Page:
# worksheets

### Carroll diagram puzzle

The labels for these Carroll diagrams have fallen off. Can you put them in the correct places?

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### Carroll diagram planning

Emily is having a birthday party. To help with buying food, Emily has sorted her guests into a Carroll diagram. Use it to plan for the birthday party below.

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### Capital letter rules

Do you know why we use capital letters? See if you can sort these statements into the correct columns.

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### Calculating discounts

Play this quick calculation game with a partner. Take it in turns to turn over an item card and a percentage card. Work out how much money you are saving on each item by calculating the discount percentage. After three rounds, the person who has saved the most money wins.

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### Using cubes to calculate volume

Volume is the amount of 3D space that an object occupies. Calculate the number of cubes in each shape to work out the volume (measured in cubic centimetres, cm3).

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### Sorting regular and irregular shapes

Regular shapes have equal-length sides and all the internal angles are equal. Can you cut out the shapes and sort them into the Venn diagram? Then draw a circle around the regular shapes and write a definition of an irregular shape.

### Roman shopping trip

Let’s go Roman shopping! Can you work out the cost of these items?

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### Roman numerals puzzle

Can you complete this puzzle with the correct Roman numerals?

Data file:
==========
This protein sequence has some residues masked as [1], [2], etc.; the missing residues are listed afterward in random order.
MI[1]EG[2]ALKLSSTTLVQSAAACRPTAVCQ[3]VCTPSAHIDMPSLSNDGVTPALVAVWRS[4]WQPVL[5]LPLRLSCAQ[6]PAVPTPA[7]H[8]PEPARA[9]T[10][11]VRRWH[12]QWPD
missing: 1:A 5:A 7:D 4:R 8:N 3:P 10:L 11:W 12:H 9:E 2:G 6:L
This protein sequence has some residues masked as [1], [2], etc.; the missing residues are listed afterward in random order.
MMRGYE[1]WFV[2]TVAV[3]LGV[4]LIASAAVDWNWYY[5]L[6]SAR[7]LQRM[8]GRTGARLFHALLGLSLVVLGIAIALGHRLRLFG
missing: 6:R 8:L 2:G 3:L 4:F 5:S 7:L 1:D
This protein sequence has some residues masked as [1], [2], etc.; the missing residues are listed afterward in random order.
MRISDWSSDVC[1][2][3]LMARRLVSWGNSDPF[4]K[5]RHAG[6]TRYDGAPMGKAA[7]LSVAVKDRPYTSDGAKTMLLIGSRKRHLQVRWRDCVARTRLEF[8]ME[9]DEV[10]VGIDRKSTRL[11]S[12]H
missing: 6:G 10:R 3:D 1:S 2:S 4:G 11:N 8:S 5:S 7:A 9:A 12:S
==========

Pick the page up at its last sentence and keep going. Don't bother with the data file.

### Roman numerals explained

The Roman numeral system is like a code: there are seven symbols (letters of the alphabet) that can be used to make any Roman numeral. To work out what the number is, just add the digits together! If a smaller numeral is in front of the larger numeral, you need to subtract the smaller numeral. Now you have a go...

### Roman numerals clock face

We still use Roman numerals today. One example of this is on clocks, where the numbers are often Roman numerals. Can you find pictures of any famous clocks with Roman numerals on?

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### Regular and irregular shapes puzzle

Can you help the frog to hop on the stones safely to the other side of the pond? He can only step on regular shapes. Is there more than one route option?

### Regular and irregular shapes four in a row

Have fun with irregular shapes with this four-in-a-row game.

### Pie chart practice

Mrs Herbert asked the children in 6KH how they travelled to school. Can you draw a pie chart to show the most popular mode of transport?

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### Ordering Roman numerals

Here are the results of a Roman chariot race. Can you work out the Roman numerals then cut out the cards and put the chariots in order?

### Miles and kilometres conversions

This family are off on their holidays. They have driven all the way to France. They are used to checking their speed using miles but in France the road signs are in kilometres! Can you help them work out how fast they can drive by converting the kilometres into miles? Your answers can be approximate.

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### Making cube diagrams

A cube number is when a number is multiplied by itself and then by itself again. Cube numbers can be visually represented with cube diagrams. Make 3D models of these cube numbers using sugar cubes, square Lego bricks, clay. How many cubes did you need?

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### How to construct a pie chart

An ice-cream seller kept a record of the ice-cream sold in his shop over a week. Can you draw a pie chart to show the most popular ice-cream?

### Estimate volume

Look at these containers. Which do you think has the greatest volume? (Think about their real-life size by considering what is inside.) Put them in order from smallest to largest volume. Estimate the volume in cm3, then calculate the volume to see how accurate you were.

### Estimate and calculate volume

Look around your house and find five different containers (for example cereal boxes, tissue boxes, biscuit tins, DVD cases, etc.). Estimate each container’s volume in cm3 and put them in order from smallest volume to largest volume. Now calculate each container’s volume to see how accurate you were.